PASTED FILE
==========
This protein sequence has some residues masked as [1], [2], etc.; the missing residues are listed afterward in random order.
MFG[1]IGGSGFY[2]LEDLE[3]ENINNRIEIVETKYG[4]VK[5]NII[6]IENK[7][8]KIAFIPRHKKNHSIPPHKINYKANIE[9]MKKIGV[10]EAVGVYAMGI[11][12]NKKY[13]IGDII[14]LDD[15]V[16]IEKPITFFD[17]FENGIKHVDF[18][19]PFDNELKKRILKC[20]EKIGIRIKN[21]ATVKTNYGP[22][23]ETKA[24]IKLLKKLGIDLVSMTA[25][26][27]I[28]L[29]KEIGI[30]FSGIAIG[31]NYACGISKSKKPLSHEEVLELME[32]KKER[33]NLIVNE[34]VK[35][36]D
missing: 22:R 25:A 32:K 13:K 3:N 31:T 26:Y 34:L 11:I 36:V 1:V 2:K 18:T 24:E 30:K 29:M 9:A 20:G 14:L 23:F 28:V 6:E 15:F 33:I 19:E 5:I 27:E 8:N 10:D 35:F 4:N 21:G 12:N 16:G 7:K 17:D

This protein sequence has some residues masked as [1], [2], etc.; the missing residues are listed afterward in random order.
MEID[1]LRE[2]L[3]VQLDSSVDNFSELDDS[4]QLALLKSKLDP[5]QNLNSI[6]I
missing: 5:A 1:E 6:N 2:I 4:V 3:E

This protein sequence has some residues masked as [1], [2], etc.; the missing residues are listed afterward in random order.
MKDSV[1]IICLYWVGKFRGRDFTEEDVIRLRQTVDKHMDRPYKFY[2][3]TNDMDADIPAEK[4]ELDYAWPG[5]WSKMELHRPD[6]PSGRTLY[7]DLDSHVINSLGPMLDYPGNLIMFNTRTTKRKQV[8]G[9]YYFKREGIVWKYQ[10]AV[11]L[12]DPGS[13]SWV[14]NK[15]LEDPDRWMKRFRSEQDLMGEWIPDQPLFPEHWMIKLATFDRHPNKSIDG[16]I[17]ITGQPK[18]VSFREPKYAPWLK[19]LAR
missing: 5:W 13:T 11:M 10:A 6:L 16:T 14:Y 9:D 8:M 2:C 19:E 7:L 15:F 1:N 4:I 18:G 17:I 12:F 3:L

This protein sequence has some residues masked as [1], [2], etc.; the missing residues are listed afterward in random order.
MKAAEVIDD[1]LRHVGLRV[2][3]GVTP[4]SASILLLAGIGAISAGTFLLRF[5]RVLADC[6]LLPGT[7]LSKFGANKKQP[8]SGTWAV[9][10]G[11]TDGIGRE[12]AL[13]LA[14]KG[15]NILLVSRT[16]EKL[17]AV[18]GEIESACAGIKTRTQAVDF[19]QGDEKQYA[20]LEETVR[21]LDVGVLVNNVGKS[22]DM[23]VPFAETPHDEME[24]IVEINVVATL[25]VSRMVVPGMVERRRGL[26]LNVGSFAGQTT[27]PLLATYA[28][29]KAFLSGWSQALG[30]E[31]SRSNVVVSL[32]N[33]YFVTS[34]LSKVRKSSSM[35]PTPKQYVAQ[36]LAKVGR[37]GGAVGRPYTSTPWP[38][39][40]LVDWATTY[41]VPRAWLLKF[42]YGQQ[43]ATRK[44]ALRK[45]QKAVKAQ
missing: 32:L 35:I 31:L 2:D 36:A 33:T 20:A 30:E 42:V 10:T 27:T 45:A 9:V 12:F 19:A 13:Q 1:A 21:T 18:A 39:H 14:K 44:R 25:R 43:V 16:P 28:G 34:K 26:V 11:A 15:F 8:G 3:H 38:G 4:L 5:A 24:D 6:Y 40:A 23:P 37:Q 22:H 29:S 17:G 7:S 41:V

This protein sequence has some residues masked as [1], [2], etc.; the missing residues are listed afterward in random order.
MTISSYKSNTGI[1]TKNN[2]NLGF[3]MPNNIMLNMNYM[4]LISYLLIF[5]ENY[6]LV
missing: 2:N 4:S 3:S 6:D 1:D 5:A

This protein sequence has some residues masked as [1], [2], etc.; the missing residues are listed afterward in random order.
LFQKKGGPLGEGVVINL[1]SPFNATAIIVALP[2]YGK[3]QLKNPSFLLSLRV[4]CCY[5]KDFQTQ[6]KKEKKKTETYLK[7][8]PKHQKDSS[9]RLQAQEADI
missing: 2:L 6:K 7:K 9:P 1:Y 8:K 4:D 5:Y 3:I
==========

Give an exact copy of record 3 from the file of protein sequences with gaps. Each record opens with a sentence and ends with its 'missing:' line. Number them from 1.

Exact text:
This protein sequence has some residues masked as [1], [2], etc.; the missing residues are listed afterward in random order.
MKDSV[1]IICLYWVGKFRGRDFTEEDVIRLRQTVDKHMDRPYKFY[2][3]TNDMDADIPAEK[4]ELDYAWPG[5]WSKMELHRPD[6]PSGRTLY[7]DLDSHVINSLGPMLDYPGNLIMFNTRTTKRKQV[8]G[9]YYFKREGIVWKYQ[10]AV[11]L[12]DPGS[13]SWV[14]NK[15]LEDPDRWMKRFRSEQDLMGEWIPDQPLFPEHWMIKLATFDRHPNKSIDG[16]I[17]ITGQPK[18]VSFREPKYAPWLK[19]LAR
missing: 5:W 13:T 11:M 10:A 6:L 16:T 14:Y 9:D 8:M 2:C 19:E 7:L 15:F 1:N 4:I 18:G 17:I 12:F 3:L